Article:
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What happens when you want your child to undergo a medical procedure but your ex doesn’t agree with the procedure being performed? In matters of life and death, parents tend to be on the same page. But what about when it’s not life or death? What if it’s something like eye-color modification, lasik, or something else that’s purely elective? Who gets to decide whether or not the child undergoes the procedure? And, if the child does have the procedure, do both parents have to pay for it? Even if it was elective and only one parent wanted it? Well, unfortunately, the answer is going to depend on several factors—and it’s going to vary from case to case.

What Rights Do Parents Have When Making Medical Decisions?

When it comes to raising a child, parents have a lot of freedom when it comes to making important decisions about the child’s life, such as their medical decisions. For example, parents can decide whether to follow a doctor’s advice or get a second opinion. Parents may choose which treatments their child will undergo, and they may choose which doctors to take their child to. Parents also have the right to view their child’s medical records. However, depending on your state’s laws, there may be some information that parents aren’t allowed to see without their child’s consent.

What Does the Decree Say?

Before taking your ex to court, it’s probably a good idea to review your court orders. This is because some orders have a dispute resolution process which provides a final say provision that grant one parent the final say on legal custody issues such as medical decisions. The ability to have the final say is generally given to the parent who has more physical custody because they are generally more in tune with the needs and desires of the child. And, some orders don’t specify one way or the other. If your divorce isn’t finalized, or there is no custody order, there may not be much you can do when it comes to making medical decisions for your child. This is particularly true in cases where one parent does not have any legal custody. Even if your decree gives your ex the final say when it comes to medical decisions, you can still ask the court to intervene if you believe the decision would subject your child to immediate and irreparable harm. However, your decree may affect the likelihood of your success.

What’s in the Child’s Best Interests?

Courts generally want to do whatever is in the child’s best interest. For the most part, it’s in the child’s best interest to grow up in a stable and enriching environment, and have a relationship with both parents who will meet all their physical, emotional, and mental needs. The court will also presume that following the court’s orders is in the best interest of the child. If the decision is left to the court to decide whether or not a child is going to undergo a medical procedure, they’re going to look at whether or not it’s in the child’s best interest. For example, it may be more difficult to convince a judge that it’s in your child’s best interest to have braces in cases where the braces aren’t needed for anything but cosmetic purposes. However, if the child was in excruciating pain that could be alleviated, or it’s medically necessary for the child’s growth to have braces, a judge may feel that it is in the child’s best interests and medically necessary to have braces.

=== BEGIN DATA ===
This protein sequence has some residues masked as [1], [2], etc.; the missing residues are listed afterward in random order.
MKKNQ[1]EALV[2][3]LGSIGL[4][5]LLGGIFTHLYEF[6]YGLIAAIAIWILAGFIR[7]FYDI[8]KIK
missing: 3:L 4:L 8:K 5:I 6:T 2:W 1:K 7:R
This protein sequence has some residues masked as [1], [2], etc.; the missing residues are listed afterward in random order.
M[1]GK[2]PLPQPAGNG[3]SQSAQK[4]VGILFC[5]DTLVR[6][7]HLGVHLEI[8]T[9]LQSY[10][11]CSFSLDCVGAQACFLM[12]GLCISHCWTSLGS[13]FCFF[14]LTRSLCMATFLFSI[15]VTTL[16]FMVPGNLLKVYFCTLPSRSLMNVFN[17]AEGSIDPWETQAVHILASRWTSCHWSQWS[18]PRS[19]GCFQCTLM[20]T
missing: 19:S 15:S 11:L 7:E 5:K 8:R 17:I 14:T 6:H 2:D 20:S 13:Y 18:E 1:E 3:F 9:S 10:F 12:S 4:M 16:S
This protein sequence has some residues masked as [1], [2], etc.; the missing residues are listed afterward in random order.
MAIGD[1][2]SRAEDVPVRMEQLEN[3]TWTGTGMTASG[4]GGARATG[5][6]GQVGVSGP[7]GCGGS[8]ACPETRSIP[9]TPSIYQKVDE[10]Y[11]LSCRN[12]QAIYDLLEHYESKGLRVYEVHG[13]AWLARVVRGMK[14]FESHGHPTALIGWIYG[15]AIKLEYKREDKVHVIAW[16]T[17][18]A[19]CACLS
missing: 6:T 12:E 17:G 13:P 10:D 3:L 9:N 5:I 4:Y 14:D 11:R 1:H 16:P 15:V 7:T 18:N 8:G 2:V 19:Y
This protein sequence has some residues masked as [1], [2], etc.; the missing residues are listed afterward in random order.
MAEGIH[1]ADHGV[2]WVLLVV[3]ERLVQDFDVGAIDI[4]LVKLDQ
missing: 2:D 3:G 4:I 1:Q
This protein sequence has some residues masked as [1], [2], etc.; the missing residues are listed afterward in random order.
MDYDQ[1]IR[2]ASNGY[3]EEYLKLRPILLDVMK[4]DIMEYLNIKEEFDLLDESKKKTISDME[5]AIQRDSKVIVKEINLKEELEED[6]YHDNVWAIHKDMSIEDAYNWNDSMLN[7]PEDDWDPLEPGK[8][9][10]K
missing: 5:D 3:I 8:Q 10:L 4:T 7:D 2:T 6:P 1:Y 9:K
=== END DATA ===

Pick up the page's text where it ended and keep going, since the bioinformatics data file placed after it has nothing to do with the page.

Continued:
What Rights Do Parents Have?

Parents have no legal obligation to take their child to doctors appointments and dental appointments for routine checkups. However, parents cannot legally withhold medical care from their children when failure to do so would cause immediate and irreparable harm to the child. Certain states allow children to access certain types of medical care, such as birth control, without the consent of the parents. Not only are children allowed to get birth control without parental consent, the parents may not be able to find out about the child’s birth control. This will depend on the laws of the state you’re in. Parents can require their children to undergo treatments, especially necessary ones. This is particularly true when it comes to very young children who do not have the mental capacity to make decisions for themselves that are in their best interest.

When the Procedure Is Necessary

If a child needs a medical procedure in order to survive, a parent’s refusal to get the treatment isn’t in the best interest of the child and would threaten the child with immediate and irreparable harm. In cases where both parents oppose a life saving procedure for the child, there are still options available. For example, an emergency protective order may be granted, allowing a hospital to treat the child. If the medical procedure is absolutely necessary, particularly if it’s a matter of life and death, it would be very difficult to prevent the child from receiving that procedure.

Getting Legal Advice

If your child needs medical care, and you and your ex aren’t on the same page, having a consultation with an attorney to help evaluate your rights may help—especially if you’ve already got a divorce decree and you’re not sure what your rights are. Contact CoilLaw today to set up a consultation. 


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